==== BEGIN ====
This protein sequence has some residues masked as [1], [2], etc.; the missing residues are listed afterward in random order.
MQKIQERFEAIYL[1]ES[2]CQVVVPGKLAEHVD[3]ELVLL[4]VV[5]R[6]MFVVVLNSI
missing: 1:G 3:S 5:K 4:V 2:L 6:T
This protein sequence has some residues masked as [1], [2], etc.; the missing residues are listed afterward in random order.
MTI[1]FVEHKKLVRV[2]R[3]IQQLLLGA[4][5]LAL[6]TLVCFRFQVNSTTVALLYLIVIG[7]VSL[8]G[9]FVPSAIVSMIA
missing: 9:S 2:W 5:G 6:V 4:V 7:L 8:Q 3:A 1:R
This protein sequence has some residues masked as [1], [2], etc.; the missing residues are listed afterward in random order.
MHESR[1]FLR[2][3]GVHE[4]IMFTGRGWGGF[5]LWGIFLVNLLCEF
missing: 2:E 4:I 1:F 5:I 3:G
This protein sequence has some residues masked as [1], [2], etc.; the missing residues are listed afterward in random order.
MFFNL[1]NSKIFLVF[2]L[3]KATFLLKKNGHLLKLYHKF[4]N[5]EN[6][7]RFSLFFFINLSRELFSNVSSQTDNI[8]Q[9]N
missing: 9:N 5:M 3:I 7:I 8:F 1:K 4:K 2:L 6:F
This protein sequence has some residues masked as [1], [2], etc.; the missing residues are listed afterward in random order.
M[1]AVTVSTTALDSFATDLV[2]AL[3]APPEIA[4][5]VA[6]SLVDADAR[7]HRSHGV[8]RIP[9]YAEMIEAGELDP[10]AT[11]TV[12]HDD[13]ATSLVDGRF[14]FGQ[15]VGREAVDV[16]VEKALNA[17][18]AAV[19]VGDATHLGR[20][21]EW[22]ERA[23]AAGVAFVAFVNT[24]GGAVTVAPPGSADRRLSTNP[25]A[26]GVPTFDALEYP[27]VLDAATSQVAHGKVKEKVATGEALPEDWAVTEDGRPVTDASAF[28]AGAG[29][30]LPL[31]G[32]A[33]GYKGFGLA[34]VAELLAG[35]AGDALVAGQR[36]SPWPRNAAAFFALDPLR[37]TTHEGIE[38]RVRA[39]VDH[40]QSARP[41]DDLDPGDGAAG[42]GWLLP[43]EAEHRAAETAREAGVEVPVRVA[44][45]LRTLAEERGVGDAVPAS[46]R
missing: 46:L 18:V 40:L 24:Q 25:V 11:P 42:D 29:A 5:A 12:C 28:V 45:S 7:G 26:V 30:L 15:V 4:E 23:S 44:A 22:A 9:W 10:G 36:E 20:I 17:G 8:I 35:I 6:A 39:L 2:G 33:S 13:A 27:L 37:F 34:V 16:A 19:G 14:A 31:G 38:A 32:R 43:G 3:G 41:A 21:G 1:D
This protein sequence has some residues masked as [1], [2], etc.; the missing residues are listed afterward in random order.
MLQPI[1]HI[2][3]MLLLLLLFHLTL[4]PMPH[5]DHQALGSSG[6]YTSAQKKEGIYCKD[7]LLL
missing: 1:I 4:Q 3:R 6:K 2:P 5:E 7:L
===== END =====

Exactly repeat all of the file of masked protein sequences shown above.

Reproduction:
This protein sequence has some residues masked as [1], [2], etc.; the missing residues are listed afterward in random order.
MQKIQERFEAIYL[1]ES[2]CQVVVPGKLAEHVD[3]ELVLL[4]VV[5]R[6]MFVVVLNSI
missing: 1:G 3:S 5:K 4:V 2:L 6:T
This protein sequence has some residues masked as [1], [2], etc.; the missing residues are listed afterward in random order.
MTI[1]FVEHKKLVRV[2]R[3]IQQLLLGA[4][5]LAL[6]TLVCFRFQVNSTTVALLYLIVIG[7]VSL[8]G[9]FVPSAIVSMIA
missing: 9:S 2:W 5:G 6:V 4:V 7:L 8:Q 3:A 1:R
This protein sequence has some residues masked as [1], [2], etc.; the missing residues are listed afterward in random order.
MHESR[1]FLR[2][3]GVHE[4]IMFTGRGWGGF[5]LWGIFLVNLLCEF
missing: 2:E 4:I 1:F 5:I 3:G
This protein sequence has some residues masked as [1], [2], etc.; the missing residues are listed afterward in random order.
MFFNL[1]NSKIFLVF[2]L[3]KATFLLKKNGHLLKLYHKF[4]N[5]EN[6][7]RFSLFFFINLSRELFSNVSSQTDNI[8]Q[9]N
missing: 9:N 5:M 3:I 7:I 8:F 1:K 4:K 2:L 6:F
This protein sequence has some residues masked as [1], [2], etc.; the missing residues are listed afterward in random order.
M[1]AVTVSTTALDSFATDLV[2]AL[3]APPEIA[4][5]VA[6]SLVDADAR[7]HRSHGV[8]RIP[9]YAEMIEAGELDP[10]AT[11]TV[12]HDD[13]ATSLVDGRF[14]FGQ[15]VGREAVDV[16]VEKALNA[17][18]AAV[19]VGDATHLGR[20][21]EW[22]ERA[23]AAGVAFVAFVNT[24]GGAVTVAPPGSADRRLSTNP[25]A[26]GVPTFDALEYP[27]VLDAATSQVAHGKVKEKVATGEALPEDWAVTEDGRPVTDASAF[28]AGAG[29][30]LPL[31]G[32]A[33]GYKGFGLA[34]VAELLAG[35]AGDALVAGQR[36]SPWPRNAAAFFALDPLR[37]TTHEGIE[38]RVRA[39]VDH[40]QSARP[41]DDLDPGDGAAG[42]GWLLP[43]EAEHRAAETAREAGVEVPVRVA[44][45]LRTLAEERGVGDAVPAS[46]R
missing: 46:L 18:V 40:L 24:Q 25:V 11:P 42:D 29:A 5:A 12:C 28:V 45:S 7:G 26:V 30:L 15:V 4:E 23:S 44:A 22:A 9:W 10:G 36:E 20:I 17:G 8:I 35:I 6:A 39:L 2:G 33:S 13:A 27:L 37:F 34:V 16:A 19:G 14:A 31:G 38:A 32:R 43:G 3:G 41:A 21:G 1:D
This protein sequence has some residues masked as [1], [2], etc.; the missing residues are listed afterward in random order.
MLQPI[1]HI[2][3]MLLLLLLFHLTL[4]PMPH[5]DHQALGSSG[6]YTSAQKKEGIYCKD[7]LLL
missing: 1:I 4:Q 3:R 6:K 2:P 5:E 7:L